By Sean Gallagher  |  Posted 2003-07-02 Print this article Print

McDonald's made its first foray into collecting daily sales data from stores through an electronic register. But rather than turning to a solution from outsiders, McDonald's decided to cook up its own.

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McSystems: Made For Who?
The back-end to McDonald's POS system is the "in-store processor," or ISP. Running on a customized personal computer configured with the SCO Unix operating system (which, at the time development began, was the only commercial Unix operating system that ran on Intel-based PCs), the ISP helped turn POS data into information that McDonald's could use to plan its supply chain—recording what food and materials had been expended over the course of a day based on sales information from the POS terminals, and additional information from the store manager.

The data from registers was sent over modem to McDonald's corporate headquarters. The data also was transmitted to its partners—including Martin-Brower and Perlman-Rocque, which distribute everything from food, to trash bags, to the clothes worn by McDonald's crews—to drive store replenishment. The ISP also provided restaurant managers with software to manage employees' schedules. "The process of doing that—it used to take eight to 12 hours a week for an assistant manager just to schedule the crew—was shaved down to two hours," says Dill. It also automated inventory management and reordering of nonfood supplies, such as trash bags, bathroom soap and crew uniforms—things that had been done all on paper before. Dill estimates the ISP saved each restaurant manager 30 hours a week in paperwork.

The data sent back to McDonald's headquarters was collected in database servers from Tandem (later acquired by Compaq), and then transferred to the burger giant's IBM mainframe systems. The aggregated data provides a number of ways for executives to track restaurant performance, measuring metrics such as the time from when orders were placed to when they were cleared from the system, indicating they were prepared and delivered.

The system wasn't exactly unique. Mrs. Fields', the cookie chain, was sending daily sales data back to its corporate offices from POS systems in the early 1990's, says Paula Rosenblum, research director at AMR Research. In fact, says Rosenblum, the in-store processor element of McDonald's solution was common to many POS systems as far back as the 1980s. "Point-of-sale systems are always integrated with some sort of back-office computer," she says. The main difference in McDonald's software was its McDonald's-specific nature—including its restaurant management applications (such as the crew scheduling and inventory-management software on the in-store processor).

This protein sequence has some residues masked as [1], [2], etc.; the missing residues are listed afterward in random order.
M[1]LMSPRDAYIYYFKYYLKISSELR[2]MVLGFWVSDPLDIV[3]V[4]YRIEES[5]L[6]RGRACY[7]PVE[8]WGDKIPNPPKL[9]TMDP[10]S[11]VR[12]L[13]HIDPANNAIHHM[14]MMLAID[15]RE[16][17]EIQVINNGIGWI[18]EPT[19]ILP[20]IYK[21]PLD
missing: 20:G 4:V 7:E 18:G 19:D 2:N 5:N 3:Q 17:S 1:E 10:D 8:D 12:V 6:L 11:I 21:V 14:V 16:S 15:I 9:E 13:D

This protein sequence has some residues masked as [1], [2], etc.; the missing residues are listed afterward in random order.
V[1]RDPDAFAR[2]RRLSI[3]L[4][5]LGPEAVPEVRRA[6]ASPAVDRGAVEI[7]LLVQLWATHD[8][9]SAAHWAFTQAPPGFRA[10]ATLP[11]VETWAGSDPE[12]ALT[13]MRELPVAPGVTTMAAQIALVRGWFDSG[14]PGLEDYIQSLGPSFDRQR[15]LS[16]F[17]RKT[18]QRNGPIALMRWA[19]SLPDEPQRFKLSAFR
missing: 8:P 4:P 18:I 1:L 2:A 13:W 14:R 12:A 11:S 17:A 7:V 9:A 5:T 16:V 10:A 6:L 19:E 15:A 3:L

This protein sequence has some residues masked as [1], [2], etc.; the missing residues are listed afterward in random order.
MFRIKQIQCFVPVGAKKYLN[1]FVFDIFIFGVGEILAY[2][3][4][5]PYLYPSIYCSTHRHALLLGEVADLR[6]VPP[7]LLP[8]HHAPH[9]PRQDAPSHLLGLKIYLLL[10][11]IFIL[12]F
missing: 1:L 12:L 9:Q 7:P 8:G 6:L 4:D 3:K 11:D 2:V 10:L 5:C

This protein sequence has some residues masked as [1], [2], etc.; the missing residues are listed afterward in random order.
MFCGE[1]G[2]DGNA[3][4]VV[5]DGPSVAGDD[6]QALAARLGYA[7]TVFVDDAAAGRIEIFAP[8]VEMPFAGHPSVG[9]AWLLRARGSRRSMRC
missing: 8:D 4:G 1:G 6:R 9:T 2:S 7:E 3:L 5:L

Even so, McDonald's clearly didn't have to develop its own point-of-sale system, especially by the time it made its PC POS mandatory in 1998. Commercial systems tailored to the quick-service restaurant business based on technology similar to that of PC POS were widely available, from vendors like MICROS Systems, Inc. of Columbia, Md.—a leader in POS systems for the quick-service restaurant industry and other hospitality businesses—and NCR. "Retailers have a propensity to want to roll their own POS systems," Rosenblum says. "I don't understand why they do it—there are solutions out there." Despite all the effort McDonald's put into the system, franchisees balked at putting it in their stores. Roughly 70% of McDonald's restaurants are owned by franchisees. McDonald's started putting PC POS in its company-owned stores around 1993.